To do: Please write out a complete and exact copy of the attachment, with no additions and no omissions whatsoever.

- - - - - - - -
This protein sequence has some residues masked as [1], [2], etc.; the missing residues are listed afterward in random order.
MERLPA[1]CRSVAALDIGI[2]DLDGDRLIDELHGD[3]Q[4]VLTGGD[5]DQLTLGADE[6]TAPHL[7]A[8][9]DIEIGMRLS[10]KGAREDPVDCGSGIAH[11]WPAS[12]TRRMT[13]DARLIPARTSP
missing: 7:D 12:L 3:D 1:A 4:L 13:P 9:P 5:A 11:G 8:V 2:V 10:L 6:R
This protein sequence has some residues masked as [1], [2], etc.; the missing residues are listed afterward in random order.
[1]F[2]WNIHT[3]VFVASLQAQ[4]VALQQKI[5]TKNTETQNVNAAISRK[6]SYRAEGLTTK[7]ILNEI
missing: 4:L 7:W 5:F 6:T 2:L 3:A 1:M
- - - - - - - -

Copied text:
This protein sequence has some residues masked as [1], [2], etc.; the missing residues are listed afterward in random order.
MERLPA[1]CRSVAALDIGI[2]DLDGDRLIDELHGD[3]Q[4]VLTGGD[5]DQLTLGADE[6]TAPHL[7]A[8][9]DIEIGMRLS[10]KGAREDPVDCGSGIAH[11]WPAS[12]TRRMT[13]DARLIPARTSP
missing: 7:D 12:L 3:D 1:A 4:L 13:P 9:P 5:A 11:G 8:V 2:V 10:L 6:R
This protein sequence has some residues masked as [1], [2], etc.; the missing residues are listed afterward in random order.
[1]F[2]WNIHT[3]VFVASLQAQ[4]VALQQKI[5]TKNTETQNVNAAISRK[6]SYRAEGLTTK[7]ILNEI
missing: 4:L 7:W 5:F 6:T 2:L 3:A 1:M